Pork is winning market share

Pork consumption is winning against beef and, to a lesser extent, against chicken. Pork is less than half the price of beef in Portugal and just slightly above chicken prices. Pork penetration reached 85.2 per cent in 2010 helped by the low prices of the ever-expanding supermarket chains and cheap imports from Spain. It gained new consumers mainly in the middle and lower classes. The latter eat more meat and meat products than the Portuguese average.

Price deflation at an end

Food prices are already rising in Portugal following years of retail price deflation and retail price wars due to the general increase of commodity prices. According to analysts, this will not affect fresh food volumes in Portugal but non-food budgets will suffer. For memory, GDP is expected to fall by 0.9 per cent in 2011.
(Source, Kantar).

Who is winning the retail war?

Sonae-Continente wins on confidence, quality and fidelity. Pingo Doce–Jeronimo Martins on convenience and Intermarché with people most affected by the crisis with its low prices. In balance, Sonae is the winner. The combined market share of its two store brands, Continente and Modelo, is 29 per cent, ahead of its competitors Jeronimo Martins with 16.1 per cent and Intermarché with 9.7 per cent.
(Source, Distribuição Hoje).

Pork producers destocking

In Portugal pig producers faced with losses are cutting back their sow numbers. Recently, productivity has increased and, despite the lack of national statistics, the number of 24.5 piglets born alive per sow is now considered the Portuguese average. Producers’ organisations are looking at solutions to the crisis. Much of the blamed is put on supermarkets that are paying their bills at 90 or even 120 days.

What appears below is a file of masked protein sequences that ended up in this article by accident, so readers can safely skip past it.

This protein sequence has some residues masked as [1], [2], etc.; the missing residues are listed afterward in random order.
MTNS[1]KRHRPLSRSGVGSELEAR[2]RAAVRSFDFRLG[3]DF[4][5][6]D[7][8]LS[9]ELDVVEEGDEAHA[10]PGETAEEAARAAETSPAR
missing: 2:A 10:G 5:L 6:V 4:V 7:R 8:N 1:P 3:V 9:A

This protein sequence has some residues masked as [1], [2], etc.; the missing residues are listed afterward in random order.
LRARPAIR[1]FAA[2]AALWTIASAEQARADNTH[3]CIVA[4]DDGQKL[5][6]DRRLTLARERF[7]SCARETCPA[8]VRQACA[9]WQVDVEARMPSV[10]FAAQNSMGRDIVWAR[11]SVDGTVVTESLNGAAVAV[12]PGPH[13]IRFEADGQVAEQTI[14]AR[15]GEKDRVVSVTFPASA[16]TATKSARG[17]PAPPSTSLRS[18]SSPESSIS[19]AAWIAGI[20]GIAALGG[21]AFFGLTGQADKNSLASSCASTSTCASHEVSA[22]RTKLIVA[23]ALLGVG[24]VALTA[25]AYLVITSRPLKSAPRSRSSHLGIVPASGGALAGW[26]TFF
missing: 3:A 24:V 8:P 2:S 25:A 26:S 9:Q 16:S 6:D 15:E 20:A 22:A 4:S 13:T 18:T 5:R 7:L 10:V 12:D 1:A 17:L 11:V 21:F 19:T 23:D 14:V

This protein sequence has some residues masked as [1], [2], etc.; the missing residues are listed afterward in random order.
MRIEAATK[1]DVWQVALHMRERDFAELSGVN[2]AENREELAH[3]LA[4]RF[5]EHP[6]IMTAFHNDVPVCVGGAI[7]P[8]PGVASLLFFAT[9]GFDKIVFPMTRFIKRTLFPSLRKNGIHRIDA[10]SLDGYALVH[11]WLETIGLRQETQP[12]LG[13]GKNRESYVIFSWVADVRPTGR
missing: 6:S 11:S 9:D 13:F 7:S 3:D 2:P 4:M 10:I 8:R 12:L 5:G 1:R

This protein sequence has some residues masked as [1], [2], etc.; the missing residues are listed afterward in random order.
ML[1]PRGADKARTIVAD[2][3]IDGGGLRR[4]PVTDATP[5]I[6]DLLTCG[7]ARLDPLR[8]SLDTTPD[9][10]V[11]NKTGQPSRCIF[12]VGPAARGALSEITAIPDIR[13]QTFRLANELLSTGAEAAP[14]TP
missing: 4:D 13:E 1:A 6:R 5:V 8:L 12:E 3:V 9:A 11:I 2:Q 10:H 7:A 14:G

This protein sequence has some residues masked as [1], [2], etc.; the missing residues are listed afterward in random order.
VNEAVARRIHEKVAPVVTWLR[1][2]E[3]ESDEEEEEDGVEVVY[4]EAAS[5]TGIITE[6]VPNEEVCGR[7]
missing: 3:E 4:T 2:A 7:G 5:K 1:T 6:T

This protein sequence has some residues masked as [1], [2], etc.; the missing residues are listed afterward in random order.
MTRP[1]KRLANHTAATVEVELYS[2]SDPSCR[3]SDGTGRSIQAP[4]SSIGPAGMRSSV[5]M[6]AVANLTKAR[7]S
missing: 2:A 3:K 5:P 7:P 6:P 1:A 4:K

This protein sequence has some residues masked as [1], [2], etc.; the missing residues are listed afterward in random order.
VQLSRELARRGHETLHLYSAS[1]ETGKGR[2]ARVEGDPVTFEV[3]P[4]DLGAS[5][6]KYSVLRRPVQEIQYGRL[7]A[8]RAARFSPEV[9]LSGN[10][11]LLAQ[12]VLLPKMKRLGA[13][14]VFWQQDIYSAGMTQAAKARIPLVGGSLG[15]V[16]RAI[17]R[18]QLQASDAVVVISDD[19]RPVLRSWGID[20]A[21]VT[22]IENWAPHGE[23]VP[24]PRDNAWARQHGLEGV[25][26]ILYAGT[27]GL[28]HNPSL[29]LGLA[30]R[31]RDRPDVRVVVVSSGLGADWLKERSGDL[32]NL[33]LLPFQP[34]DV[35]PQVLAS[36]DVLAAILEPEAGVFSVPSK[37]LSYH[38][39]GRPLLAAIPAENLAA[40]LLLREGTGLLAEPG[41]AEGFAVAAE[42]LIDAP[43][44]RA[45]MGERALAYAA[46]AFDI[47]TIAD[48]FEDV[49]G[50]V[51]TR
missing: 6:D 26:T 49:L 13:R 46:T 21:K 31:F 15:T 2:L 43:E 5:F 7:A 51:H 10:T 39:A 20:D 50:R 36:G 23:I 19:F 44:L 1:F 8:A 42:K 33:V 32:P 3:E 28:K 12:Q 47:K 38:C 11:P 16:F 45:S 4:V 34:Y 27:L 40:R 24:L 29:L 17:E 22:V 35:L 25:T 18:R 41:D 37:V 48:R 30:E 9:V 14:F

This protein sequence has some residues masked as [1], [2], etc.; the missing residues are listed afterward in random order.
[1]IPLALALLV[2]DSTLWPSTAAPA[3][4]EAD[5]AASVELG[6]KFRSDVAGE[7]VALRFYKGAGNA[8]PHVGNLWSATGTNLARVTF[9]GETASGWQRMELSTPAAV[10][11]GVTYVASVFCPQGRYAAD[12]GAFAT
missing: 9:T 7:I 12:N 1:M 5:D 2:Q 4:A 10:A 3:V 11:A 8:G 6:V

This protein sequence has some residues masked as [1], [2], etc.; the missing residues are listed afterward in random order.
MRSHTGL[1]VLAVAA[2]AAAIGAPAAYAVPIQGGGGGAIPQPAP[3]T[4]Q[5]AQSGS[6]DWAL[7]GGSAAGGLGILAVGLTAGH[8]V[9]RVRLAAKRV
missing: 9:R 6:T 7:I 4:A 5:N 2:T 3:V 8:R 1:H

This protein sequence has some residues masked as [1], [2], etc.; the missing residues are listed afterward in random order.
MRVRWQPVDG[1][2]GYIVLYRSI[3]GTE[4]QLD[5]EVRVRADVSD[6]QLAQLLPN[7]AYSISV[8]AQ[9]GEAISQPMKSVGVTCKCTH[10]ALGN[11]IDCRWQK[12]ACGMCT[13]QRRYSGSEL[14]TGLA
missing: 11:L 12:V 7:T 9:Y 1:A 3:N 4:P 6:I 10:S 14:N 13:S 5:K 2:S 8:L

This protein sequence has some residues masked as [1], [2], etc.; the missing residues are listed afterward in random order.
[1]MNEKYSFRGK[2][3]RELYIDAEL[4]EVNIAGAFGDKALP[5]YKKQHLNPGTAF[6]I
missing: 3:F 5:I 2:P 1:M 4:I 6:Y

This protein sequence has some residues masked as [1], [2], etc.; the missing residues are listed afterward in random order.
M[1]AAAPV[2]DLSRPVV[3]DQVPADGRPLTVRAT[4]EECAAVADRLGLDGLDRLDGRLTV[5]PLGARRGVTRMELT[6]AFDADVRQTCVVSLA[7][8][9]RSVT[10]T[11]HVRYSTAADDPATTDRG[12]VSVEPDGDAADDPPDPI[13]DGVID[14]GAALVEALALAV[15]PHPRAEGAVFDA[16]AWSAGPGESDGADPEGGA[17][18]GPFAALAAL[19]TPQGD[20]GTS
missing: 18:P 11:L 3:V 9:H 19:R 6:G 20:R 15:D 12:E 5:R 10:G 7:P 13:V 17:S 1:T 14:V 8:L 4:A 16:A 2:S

(Source, Vida Rural).


Feed grain in circumvention of the exchange auctions

Vladimir Putin, Prime-Minister of Russia, has signed the resolution on the distribution of feed grain to the animal producers without participation in the exchange auctions. The document states that soft 5th grade wheat and barley will be sold throughout Russian Federation at the price level of $211 per ton (VAT included).
(Source, RBK)

Cherkizovo expects more federal budget subsidies in order to level down negative impact of grain price increase and to secure profitability